Bridging the gap between modelers and experimentalists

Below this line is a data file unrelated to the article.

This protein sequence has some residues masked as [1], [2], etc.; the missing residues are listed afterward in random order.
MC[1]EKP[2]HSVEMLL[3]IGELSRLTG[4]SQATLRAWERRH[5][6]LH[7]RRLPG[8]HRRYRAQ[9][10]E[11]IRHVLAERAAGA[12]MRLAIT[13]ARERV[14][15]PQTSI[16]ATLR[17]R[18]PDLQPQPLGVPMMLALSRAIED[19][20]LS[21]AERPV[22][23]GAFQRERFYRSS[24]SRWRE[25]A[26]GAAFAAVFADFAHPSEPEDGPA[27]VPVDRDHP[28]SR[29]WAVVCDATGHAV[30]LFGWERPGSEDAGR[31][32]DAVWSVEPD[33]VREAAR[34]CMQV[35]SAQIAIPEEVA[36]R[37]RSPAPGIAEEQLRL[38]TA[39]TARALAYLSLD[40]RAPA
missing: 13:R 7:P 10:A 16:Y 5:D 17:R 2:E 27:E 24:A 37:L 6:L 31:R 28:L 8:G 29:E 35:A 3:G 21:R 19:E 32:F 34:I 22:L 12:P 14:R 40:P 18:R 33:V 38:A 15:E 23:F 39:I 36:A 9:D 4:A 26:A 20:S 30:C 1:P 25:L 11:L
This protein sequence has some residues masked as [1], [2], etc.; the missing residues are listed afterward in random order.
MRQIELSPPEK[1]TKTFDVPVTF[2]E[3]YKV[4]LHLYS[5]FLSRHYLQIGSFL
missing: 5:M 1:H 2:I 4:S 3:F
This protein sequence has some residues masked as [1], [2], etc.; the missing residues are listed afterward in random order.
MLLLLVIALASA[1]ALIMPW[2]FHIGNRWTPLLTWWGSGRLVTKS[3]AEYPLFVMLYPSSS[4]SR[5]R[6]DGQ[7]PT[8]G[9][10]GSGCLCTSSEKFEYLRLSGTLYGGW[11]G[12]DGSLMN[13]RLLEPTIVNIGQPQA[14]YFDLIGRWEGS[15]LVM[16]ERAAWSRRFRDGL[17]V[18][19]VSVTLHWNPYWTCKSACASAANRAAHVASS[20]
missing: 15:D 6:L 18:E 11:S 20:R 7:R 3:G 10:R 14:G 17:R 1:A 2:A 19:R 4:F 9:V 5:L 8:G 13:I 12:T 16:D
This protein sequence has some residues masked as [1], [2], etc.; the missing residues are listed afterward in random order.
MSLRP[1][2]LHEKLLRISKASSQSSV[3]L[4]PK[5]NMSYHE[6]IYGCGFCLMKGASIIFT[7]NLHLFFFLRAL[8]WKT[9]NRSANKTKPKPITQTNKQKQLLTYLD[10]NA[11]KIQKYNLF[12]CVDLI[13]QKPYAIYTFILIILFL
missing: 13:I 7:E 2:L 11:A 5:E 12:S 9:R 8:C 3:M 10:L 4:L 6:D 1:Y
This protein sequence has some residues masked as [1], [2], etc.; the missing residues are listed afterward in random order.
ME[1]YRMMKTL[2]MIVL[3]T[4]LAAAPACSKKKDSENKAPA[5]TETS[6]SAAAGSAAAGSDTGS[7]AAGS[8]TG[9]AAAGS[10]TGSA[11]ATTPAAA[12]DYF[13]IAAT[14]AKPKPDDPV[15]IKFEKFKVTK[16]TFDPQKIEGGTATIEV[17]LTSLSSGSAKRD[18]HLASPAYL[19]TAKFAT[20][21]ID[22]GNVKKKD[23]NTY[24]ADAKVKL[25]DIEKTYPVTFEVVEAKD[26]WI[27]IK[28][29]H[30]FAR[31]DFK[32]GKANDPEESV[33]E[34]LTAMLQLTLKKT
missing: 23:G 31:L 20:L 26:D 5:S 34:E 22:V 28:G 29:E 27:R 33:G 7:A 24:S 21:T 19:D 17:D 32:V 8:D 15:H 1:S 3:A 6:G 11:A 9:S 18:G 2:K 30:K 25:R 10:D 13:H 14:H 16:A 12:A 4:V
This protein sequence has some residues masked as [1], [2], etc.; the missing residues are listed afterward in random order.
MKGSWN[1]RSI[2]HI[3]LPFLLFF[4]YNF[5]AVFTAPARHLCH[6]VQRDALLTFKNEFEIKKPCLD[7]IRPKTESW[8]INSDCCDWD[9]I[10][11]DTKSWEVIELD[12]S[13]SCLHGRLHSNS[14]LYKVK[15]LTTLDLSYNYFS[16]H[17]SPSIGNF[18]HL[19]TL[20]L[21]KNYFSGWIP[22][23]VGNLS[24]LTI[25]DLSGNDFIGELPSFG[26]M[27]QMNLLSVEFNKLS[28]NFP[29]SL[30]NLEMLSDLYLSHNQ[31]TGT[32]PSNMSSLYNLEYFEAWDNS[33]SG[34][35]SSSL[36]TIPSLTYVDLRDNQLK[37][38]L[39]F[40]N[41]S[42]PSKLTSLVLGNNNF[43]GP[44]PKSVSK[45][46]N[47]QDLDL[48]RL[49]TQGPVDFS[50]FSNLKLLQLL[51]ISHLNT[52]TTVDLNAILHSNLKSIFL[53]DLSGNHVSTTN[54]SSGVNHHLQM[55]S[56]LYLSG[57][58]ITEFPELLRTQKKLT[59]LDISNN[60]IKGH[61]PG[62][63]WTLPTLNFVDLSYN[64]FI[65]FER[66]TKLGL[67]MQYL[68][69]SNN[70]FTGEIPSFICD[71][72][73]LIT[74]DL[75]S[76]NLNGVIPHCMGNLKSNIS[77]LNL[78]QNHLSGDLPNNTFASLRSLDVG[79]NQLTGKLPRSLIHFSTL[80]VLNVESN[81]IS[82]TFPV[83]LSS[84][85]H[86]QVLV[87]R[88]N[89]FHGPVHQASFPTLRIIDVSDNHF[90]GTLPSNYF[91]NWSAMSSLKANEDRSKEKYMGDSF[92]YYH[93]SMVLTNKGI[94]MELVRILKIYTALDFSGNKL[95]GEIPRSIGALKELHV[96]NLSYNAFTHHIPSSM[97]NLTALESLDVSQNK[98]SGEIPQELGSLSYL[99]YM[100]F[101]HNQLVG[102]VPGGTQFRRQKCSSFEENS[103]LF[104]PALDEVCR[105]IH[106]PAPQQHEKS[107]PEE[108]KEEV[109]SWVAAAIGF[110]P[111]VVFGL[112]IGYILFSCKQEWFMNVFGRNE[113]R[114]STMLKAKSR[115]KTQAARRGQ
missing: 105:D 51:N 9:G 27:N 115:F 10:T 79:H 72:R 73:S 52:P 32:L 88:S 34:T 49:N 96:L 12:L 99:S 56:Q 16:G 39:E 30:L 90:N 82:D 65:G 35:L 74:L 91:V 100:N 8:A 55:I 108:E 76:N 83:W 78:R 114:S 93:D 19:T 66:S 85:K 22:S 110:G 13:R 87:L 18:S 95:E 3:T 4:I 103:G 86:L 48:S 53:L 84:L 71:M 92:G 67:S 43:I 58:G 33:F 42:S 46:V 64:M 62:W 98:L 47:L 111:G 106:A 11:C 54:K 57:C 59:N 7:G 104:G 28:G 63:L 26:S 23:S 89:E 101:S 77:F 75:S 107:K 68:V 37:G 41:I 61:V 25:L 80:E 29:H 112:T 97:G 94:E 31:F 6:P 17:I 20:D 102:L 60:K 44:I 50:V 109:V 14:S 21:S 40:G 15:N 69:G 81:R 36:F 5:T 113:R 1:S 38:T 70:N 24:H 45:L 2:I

Second International Enzymes in the Environment Research Coordination Network Workshop: Incorporating Enzymes and Microbial Physiology Into Biogeochemical Models; Colorado State University, Fort Collins, Colorado, 15–18 May 2012 Recent studies have provided new insights into the factors controlling the production and activities of extracellular enzymes, the proximate agents of organic matter decomposition. Enzymes and other aspects of microbial physiology have been incorporated into simple models but have not yet been explicitly incorporated into biogeochemical models capable of predicting fluxes of carbon and nutrients. One reason for this is that empirical data collected at one or few locations and time points do not meet the needs of modelers attempting to integrate across spatial and temporal scales. Furthermore, there is a disconnect between the types of data measured in observational and experimental studies and the data needed to parameterize biogeochemical models. For example, the most common approach is to measure maximum potential enzyme activities in laboratory assays, whereas models require measurements of enzyme kinetics when substrate is limiting.